These two sides of Belk also result in the ultimate trust on the football field. Belk being himself, being honest, consistent and fair, gives players the freedom to speak up.
“When I first came into Houston,” Williams said, “I wouldn’t say I was football stupid, but I didn’t know too much about football and the ins and outs. Then three years just being under Belk, he helped build my confidence that I enjoy talking about ball and learning about ball and making mistakes, so I can fix it and learn how to correct my mistakes.
“He just started building our confidence in meetings where we take control.”
That control extends to the field, where Belk will at times let the players change up a play call.
“I think that’s why we’re as good as we are,” Mutin said. “We’ll be on the field, and there are certain things in the defense that are in the playbook as ‘This is what we’re going to do. We’re going to handle this as this.’ But when it comes to we’re in the game, he always says, ‘I don’t play one snap, y’all are the ones playing the snaps. I don’t play a down. So if y’all don’t feel confident, if y’all don’t like what we’re doing, then that’s the issue.’
“I think that sets him apart, that that gives everybody confidence. Because we know that we have a coach that’s on that kind of page with us. He understands that we’re only going to be good if all the players understand what we’re doing.”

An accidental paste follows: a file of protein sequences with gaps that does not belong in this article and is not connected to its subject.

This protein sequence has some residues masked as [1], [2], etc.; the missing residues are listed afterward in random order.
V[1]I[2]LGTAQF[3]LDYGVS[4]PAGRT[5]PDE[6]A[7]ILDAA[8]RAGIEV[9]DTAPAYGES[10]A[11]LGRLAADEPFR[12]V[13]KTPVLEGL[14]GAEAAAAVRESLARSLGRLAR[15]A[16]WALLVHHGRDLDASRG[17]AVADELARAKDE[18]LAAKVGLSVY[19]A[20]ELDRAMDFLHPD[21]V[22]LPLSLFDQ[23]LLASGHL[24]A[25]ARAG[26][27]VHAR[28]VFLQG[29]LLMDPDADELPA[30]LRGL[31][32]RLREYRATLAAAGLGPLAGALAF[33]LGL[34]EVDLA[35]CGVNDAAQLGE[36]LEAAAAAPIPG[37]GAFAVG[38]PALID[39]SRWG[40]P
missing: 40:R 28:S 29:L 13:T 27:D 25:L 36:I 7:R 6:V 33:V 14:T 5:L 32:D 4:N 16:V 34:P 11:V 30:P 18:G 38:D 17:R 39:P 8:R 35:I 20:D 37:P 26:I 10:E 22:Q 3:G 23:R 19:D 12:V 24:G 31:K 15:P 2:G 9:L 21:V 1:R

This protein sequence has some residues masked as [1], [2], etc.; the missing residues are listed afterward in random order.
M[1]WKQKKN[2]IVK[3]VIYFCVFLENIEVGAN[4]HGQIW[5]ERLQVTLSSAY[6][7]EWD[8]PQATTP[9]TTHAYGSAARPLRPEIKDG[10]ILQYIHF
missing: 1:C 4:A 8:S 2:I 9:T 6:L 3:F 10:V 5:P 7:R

In the final minute of last December’s Birmingham Bowl, Houston led Auburn 17-13 with the Tigers facing fourth-and-2 on its own 33-yard line. Belk asked his players what play they wanted to run with the game on the line.
“They said, ‘This is what we want to do.’ I said, ‘Let’s do it.’ And we go win,” Belk said. “It’s them. I don’t have to play those. I always say that, but I really believe that. If I can get them to be comfortable, whatever we’re doing, then it’s even better.”
BELK WAS BORN and raised in Valdosta, Georgia. He got an early taste of high-level football as the starting quarterback at Lowndes High School beginning his sophomore year, while also playing cornerback and on the punt return team.
Georgia high school football is known as some of the best in the country, but southern Georgia — specifically Valdosta and the surrounding areas — is on another level, as Belk will attest.
“Nobody really from metro Atlanta wants to hit that trip down I-75,” he said with a grin.
Belk led Lowndes to state championships in 2004 and 2005 (two of the school’s three state titles in four years) after losing to rival Valdosta — the school he lived across the street from — in 2003, his sophomore season.
After playing collegiately at Division II Carson-Newman, Belk was going to play in the CFL in 2011, the year of the NFL lockout. But Valdosta State head coach David Dean and co-defensive coordinators Seth Wallace and Earl Chambers recruited Belk to join their staff, giving him his start in coaching. It wasn’t something he originally saw for himself.